Orlando Free Fall, a drop tower from which 14-year-old tourist Tire Sampson fell to his death in March, will be brought down, attraction operators said. he said Thursday.
But exactly when that will happen is unclear.
The decision is a relief to Tire’s father, Yarnell Sampson, his attorneys Ben Crump and Bob Hilliard said Tuesday.
“[Sampson] has been advocating this since the day Tire fell to his death,” they wrote in a statement calling the announcement “long overdue.”
“The Orlando Free Fall attraction should never have been allowed to operate in such defective conditions,” the statement said. “Theme parks, their parent companies and regulatory agencies must do their best to prevent this kind of tragedy from happening to any other family.”
Billed as the world’s tallest freestanding drop tower at 430 feet, the ride opened at ICON Park in December and had been in use for less than three months when the St. Louis teen got loose and fell when the ride slowed. . to its end.
Ride operator Orlando Slingshot closed Free Fall and its other ride at ICON Park, Orlando SlingShot, after the accident. ICON Park, an International Drive entertainment complex, requested in March that the attractions be closed indefinitely pending a safety investigation.
Tire’s death sparked an immediate public outcry to remove the ride permanently and for ride safety authorities to examine existing safety laws. The teen’s family sued Orlando Slingshot, ICON Park and the ride’s manufacturers and installers in April. That trial is ongoing.
Slingshot CEO Ritchie Armstrong said the company decided to take down the game after hearing those calls.
“We are devastated by Tire’s death. We have listened to the wishes of Tire’s family and the community, and have made the decision to bring down FreeFall,” Armstrong said in a statement. “In addition, Orlando Slingshot will honor Tire and his legacy in the classroom and on the football field by creating a scholarship in his name.”
The company did not provide a timeline for the trip’s completion on Thursday and said it was pending approval from all parties involved and state regulatory agencies. Details about the scholarship were not yet available.
Shelby Scarpa, a spokeswoman for the Florida Department of Agriculture and Consumer Services, said Orlando Slingshot cannot alter or cancel the trip until the agency completes its investigation, but the company has contacted the agency about its decision.
The agency has not released a timetable for the probe, calling it a complex case.
In April, the state agency released an engineering report that found safety sensors on two of the Free Fall’s seats had been modified to open three to four inches wider than other seats. The agency’s investigation into who made the adjustments and when is still ongoing.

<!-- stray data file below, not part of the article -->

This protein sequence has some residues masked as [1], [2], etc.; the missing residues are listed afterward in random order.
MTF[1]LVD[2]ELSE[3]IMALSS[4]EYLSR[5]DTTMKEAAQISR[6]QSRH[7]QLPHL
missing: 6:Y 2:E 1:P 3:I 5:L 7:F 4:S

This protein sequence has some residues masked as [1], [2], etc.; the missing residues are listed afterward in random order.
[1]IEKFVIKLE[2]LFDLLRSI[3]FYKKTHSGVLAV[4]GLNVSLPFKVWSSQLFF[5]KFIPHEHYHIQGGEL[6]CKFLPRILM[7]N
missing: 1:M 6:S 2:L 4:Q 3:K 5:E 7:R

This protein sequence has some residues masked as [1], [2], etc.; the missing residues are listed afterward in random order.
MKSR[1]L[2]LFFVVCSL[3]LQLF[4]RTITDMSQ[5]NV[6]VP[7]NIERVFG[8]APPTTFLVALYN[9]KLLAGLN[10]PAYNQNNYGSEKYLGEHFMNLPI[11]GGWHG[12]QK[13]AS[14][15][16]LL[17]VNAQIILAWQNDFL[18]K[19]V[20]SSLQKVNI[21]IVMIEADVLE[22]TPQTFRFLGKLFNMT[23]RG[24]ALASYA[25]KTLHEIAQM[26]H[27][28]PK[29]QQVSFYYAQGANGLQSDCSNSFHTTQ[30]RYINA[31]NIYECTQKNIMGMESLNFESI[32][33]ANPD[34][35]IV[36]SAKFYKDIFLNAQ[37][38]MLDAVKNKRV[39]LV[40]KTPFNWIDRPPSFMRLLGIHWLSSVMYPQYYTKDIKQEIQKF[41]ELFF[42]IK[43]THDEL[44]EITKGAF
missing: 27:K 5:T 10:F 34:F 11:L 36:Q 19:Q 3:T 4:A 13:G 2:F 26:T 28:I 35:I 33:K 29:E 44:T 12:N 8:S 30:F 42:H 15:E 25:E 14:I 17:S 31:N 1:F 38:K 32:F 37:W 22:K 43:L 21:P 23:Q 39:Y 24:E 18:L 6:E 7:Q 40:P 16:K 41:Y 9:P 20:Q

The adjustments apparently allowed Tyre, a football player who was 6-foot-2 and weighed 383 pounds, to remove his harness, according to the report. The tire was nearly 100 pounds over the weight limit set by the ride’s manufacturer, reports confirmed.
Agriculture Commissioner Nikki Fried previously said she was waiting for the full investigation to be completed before participating in determining the future of the ride.
A statement from ICON Park said the company supported the decision.
“Tyre’s death is a tragedy we will never forget,” the unsigned statement read. “As owner, ICON Park welcomes and appreciates Orlando Slingshot’s decision to remove the attraction.”
Tyre’s parents, Sampson and Nekia Dodd, have both called vehemently for the ride to be dismantled. Dodd told reporters in April that she wanted officials to “just completely get rid of it.”
“It’s too big a risk,” he said. Sampson wants a permanent memorial to his son installed at the site after a temporary memorial was removed this summer.
State Representative Geraldine Thompson, a Democrat from Orlando, has been a strong supporter of the Sampson family and has improved Florida’s travel safety legislation since the accident.
Through a spokesman, he said Orlando Slingshot’s decision “shows consideration for the pain still felt by the Sampson family and members of the community.”
“The continued presence or operation of the Free Fall Ride would be a constant reminder of the disregard for the health, safety and welfare of Tire Sampson and others who patronize our amusement parks.” she said.
Thompson, who was elected to the state Senate in August, has pledged to introduce a bill on behalf of Tire Sampson to the next legislative session in the spring. Early ideas include more frequent inspections for smaller Florida rides, stricter training standards for ride operators, and mandatory safety signs outside rides.
[email protected] and @katievrice on Twitter